It is to be appreciated that, because a MOS device is symmetrical in nature, and thus bidirectional, the assignment of source and drain designations in the MOS device is essentially arbitrary. Therefore, the source and drain may be referred to herein generally as first and second source/drain, respectively, where “source/drain” in this context denotes a source or a drain.

The memory macro preferably employs single-ended sensing using a hierarchy of sense amplifiers. To accomplish this, storage, sensing and data path circuit 100 preferably further includes a plurality of secondary sense amplifiers (SSAs) 120, each SSA being coupled to a corresponding pair of WBL 121 and RBL 122. Storage, sensing and data path circuit 100 may even include a plurality of tertiary (or more) sense amplifiers 130, each tertiary sense amplifier (TSA) being operatively coupled to the secondary sense amplifier 120 associated with a corresponding pair of WBL 121 and RBL 122. TSA 130 selectively connects global bit lines 131 and 132 to one of a plurality of SSAs, each connecting to a RBL 122 and WBL 121 pair having associated μSAs and memory cells. Multiple wire connections 135 and 136 are intended to express the existence of the plurality of SSAs and their associated circuitry. Pass transistors within the SSA 120, when operatively coupled to other SSAs, form a multiplexer for read operations and/or a demultiplexer for write operations. A write driver 140 coupled to the corresponding pair of a global bit line true 131 and a global bit line compliment 132 is operative to generate control signals, etc., for reading and writing memory cells coupled to a corresponding pair of WBL 121 and RBL 122.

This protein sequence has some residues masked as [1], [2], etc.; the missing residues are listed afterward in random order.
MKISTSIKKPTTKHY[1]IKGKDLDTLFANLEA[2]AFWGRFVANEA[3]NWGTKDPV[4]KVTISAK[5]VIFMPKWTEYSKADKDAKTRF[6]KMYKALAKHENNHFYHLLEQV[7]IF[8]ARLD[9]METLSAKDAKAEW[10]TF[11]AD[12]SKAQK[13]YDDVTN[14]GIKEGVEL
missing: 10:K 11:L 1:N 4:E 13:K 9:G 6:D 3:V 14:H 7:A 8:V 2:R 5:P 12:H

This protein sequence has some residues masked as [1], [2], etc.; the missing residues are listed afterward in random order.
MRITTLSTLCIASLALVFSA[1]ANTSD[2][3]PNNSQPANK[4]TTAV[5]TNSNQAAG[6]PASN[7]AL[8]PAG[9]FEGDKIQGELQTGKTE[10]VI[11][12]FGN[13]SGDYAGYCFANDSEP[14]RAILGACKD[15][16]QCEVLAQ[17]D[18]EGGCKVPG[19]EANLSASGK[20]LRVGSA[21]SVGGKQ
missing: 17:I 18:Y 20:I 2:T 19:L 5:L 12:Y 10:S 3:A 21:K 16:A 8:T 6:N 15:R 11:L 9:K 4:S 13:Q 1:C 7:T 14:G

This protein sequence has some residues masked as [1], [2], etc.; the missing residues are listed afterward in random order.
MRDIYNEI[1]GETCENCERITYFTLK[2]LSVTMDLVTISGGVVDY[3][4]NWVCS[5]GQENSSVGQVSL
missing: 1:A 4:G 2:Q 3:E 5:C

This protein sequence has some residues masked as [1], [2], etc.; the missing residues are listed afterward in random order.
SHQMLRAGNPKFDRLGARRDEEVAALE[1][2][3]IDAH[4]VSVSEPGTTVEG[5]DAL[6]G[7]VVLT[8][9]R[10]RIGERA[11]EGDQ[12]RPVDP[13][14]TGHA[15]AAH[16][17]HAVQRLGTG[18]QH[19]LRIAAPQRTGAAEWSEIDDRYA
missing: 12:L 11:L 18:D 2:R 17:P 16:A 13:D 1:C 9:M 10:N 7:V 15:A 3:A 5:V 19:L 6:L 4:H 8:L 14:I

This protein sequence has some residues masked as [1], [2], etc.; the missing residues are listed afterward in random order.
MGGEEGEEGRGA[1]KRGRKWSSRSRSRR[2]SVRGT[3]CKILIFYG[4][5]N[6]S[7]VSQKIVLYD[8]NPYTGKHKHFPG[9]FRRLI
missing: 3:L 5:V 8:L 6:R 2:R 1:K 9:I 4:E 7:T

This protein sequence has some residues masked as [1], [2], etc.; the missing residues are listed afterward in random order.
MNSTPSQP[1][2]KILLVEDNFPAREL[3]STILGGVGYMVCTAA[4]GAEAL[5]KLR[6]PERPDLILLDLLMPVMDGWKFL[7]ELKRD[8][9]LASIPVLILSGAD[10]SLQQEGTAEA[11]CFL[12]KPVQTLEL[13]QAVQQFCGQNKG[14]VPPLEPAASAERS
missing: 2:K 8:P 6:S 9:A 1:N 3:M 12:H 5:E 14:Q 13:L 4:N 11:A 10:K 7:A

As apparent from the figure, each of the μSAs 110 employed in circuit 100 comprises three MOS transistors, and may therefore be referred to as a three-transistor (3T) μSA. The initial data sensing is performed using the 3T μSAs 110. FIG. 2 is a schematic diagram depicting illustrative 3T μSAs, 110 and 220, which may be employed in the DRAM storage, sensing and data path circuit 100 shown in FIG. 1. As shown in FIG. 2, a given 3T μSA 110 comprises a first N-channel MOS (NMOS) transistor device 202, which may be a READ transistor, a P-channel MOS (PMOS) transistor device 204, which may be a WRITE-1 transistor, and a second NMOS transistor device 206, which may be a WRITE-0 transistor. NMOS transistor device 206 also serves to precharge LBL 111. First NMOS device 202 includes a source (S) adapted for connection to corresponding WBL 121, a drain (D) adapted for connection to corresponding RBL 122, and a gate (G) adapted for connection to corresponding LBL 111. PMOS device 204 includes a source adapted for connection to VDD, or an alternative voltage supply, a drain connected to the gate of NMOS device 202, and a gate connected to the drain of NMOS device 202. Second NMOS device 206 includes a source adapted for connection to ground, or an alternative voltage return or voltage source, a drain connected to the gate of NMOS device 202, and a gate connected to the source of NMOS device 202. READ-transistor 202 enables a READ operation, while WRITE-0 transistor 206 and WRITE-1 transistor 204 enable WRITE-0 and WRITE-1 operations, respectively. Multiple μSAs 110 and 220, each having a corresponding LBL 111 and 221, respectively, associated therewith, are preferably connected in parallel with one another so as to share the same RBL 122 and WBL 121, as shown.